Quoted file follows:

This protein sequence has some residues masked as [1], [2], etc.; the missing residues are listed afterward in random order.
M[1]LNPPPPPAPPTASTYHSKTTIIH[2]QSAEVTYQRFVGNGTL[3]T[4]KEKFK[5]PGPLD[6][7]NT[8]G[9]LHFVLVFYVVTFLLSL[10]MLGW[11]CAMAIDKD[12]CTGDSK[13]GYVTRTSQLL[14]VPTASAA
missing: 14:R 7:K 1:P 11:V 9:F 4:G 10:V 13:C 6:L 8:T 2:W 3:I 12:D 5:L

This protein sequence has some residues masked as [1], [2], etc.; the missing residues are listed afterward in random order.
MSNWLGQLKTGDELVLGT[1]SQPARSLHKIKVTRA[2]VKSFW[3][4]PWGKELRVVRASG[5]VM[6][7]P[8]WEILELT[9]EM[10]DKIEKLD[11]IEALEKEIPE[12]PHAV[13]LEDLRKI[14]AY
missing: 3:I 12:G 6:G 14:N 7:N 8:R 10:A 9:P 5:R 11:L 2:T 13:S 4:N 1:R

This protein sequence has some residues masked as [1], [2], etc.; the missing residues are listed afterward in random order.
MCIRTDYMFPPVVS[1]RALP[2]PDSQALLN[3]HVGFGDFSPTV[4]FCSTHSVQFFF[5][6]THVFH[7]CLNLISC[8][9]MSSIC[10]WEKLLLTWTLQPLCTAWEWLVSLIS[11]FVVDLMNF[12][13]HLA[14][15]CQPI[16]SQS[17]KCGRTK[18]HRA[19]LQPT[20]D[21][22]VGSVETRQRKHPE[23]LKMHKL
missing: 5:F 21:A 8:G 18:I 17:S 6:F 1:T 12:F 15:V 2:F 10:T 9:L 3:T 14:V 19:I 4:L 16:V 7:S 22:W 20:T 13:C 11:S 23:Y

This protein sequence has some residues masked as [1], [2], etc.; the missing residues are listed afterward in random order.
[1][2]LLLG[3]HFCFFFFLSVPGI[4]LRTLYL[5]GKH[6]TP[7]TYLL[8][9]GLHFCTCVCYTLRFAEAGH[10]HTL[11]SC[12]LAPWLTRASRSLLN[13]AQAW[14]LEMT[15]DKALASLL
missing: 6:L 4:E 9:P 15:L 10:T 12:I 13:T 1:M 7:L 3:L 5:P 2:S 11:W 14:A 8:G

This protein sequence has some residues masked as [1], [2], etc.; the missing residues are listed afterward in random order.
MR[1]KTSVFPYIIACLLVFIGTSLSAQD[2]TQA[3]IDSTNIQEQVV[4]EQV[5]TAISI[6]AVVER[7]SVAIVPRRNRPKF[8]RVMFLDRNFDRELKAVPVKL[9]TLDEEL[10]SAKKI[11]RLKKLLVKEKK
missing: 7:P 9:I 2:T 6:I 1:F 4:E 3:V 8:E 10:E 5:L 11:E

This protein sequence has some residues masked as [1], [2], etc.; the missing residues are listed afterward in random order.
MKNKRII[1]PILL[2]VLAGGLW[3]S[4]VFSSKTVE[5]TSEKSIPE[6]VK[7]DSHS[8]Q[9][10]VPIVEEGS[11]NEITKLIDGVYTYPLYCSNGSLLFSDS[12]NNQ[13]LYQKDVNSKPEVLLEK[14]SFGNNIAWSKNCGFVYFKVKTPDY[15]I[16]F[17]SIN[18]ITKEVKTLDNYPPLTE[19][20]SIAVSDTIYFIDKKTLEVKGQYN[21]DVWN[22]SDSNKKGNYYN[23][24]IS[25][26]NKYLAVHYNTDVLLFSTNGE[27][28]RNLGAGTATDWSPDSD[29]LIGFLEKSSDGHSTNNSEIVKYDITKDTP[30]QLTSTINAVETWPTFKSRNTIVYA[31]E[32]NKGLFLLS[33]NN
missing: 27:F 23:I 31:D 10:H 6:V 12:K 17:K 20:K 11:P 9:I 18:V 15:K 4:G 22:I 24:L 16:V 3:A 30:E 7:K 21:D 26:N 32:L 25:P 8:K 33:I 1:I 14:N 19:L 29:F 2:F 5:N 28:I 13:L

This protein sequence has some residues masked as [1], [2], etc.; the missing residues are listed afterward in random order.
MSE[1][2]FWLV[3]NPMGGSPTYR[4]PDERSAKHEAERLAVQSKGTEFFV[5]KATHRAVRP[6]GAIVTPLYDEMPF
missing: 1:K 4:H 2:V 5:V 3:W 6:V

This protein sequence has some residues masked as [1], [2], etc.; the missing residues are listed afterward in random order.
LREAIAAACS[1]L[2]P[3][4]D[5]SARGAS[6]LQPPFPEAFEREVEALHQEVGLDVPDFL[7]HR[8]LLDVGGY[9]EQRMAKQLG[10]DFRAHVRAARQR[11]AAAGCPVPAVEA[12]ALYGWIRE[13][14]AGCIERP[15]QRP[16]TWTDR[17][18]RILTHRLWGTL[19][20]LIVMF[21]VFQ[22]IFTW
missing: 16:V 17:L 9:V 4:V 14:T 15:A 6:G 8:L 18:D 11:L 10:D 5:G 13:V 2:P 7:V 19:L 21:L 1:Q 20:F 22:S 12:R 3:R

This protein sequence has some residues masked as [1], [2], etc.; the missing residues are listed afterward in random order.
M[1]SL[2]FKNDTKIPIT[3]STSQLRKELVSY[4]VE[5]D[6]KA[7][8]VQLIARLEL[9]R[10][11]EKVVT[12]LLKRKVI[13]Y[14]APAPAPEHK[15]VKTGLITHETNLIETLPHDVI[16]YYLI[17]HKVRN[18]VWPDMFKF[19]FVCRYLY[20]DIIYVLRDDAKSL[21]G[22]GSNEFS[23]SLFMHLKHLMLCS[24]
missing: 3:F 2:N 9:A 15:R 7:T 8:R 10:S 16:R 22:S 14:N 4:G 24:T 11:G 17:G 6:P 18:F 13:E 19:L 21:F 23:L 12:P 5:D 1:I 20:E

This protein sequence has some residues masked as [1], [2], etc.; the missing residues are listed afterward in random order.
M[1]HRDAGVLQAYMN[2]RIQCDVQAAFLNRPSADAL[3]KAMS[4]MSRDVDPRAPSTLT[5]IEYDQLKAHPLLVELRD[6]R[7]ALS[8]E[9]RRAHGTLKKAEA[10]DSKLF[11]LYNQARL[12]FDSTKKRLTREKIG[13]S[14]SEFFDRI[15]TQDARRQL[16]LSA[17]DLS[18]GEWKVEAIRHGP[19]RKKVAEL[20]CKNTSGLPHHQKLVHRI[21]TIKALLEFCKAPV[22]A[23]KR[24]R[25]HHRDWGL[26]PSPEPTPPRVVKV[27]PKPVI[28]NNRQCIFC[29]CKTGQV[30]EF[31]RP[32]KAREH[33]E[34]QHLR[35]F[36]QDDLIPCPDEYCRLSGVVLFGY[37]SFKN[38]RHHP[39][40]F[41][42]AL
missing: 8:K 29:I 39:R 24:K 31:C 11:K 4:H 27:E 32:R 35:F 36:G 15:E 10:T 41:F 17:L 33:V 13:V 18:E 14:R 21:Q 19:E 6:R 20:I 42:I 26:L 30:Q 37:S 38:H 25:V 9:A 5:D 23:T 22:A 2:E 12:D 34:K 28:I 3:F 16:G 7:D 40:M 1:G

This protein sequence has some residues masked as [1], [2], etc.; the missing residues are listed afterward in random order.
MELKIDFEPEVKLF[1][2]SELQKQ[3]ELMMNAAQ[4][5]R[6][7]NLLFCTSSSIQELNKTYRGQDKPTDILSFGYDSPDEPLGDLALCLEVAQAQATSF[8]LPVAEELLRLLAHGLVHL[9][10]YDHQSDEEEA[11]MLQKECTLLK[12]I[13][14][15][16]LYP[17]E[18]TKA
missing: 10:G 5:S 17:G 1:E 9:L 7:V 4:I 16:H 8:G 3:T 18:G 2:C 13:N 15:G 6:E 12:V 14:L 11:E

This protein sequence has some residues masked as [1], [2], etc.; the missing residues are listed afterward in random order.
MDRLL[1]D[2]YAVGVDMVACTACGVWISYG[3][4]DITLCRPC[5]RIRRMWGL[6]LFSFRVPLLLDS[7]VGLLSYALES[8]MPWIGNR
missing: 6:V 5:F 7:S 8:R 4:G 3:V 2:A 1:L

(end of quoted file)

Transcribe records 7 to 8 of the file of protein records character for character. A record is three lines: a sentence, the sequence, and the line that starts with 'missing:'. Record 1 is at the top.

This protein sequence has some residues masked as [1], [2], etc.; the missing residues are listed afterward in random order.
MSE[1][2]FWLV[3]NPMGGSPTYR[4]PDERSAKHEAERLAVQSKGTEFFV[5]KATHRAVRP[6]GAIVTPLYDEMPF
missing: 1:K 4:H 2:V 5:V 3:W 6:V

This protein sequence has some residues masked as [1], [2], etc.; the missing residues are listed afterward in random order.
LREAIAAACS[1]L[2]P[3][4]D[5]SARGAS[6]LQPPFPEAFEREVEALHQEVGLDVPDFL[7]HR[8]LLDVGGY[9]EQRMAKQLG[10]DFRAHVRAARQR[11]AAAGCPVPAVEA[12]ALYGWIRE[13][14]AGCIERP[15]QRP[16]TWTDR[17][18]RILTHRLWGTL[19][20]LIVMF[21]VFQ[22]IFTW
missing: 16:V 17:L 9:V 4:V 14:T 15:A 6:G 8:L 18:D 11:L 10:D 5:G 13:V 2:P 7:V 19:L 21:L 1:Q 20:F 22:S 12:R 3:R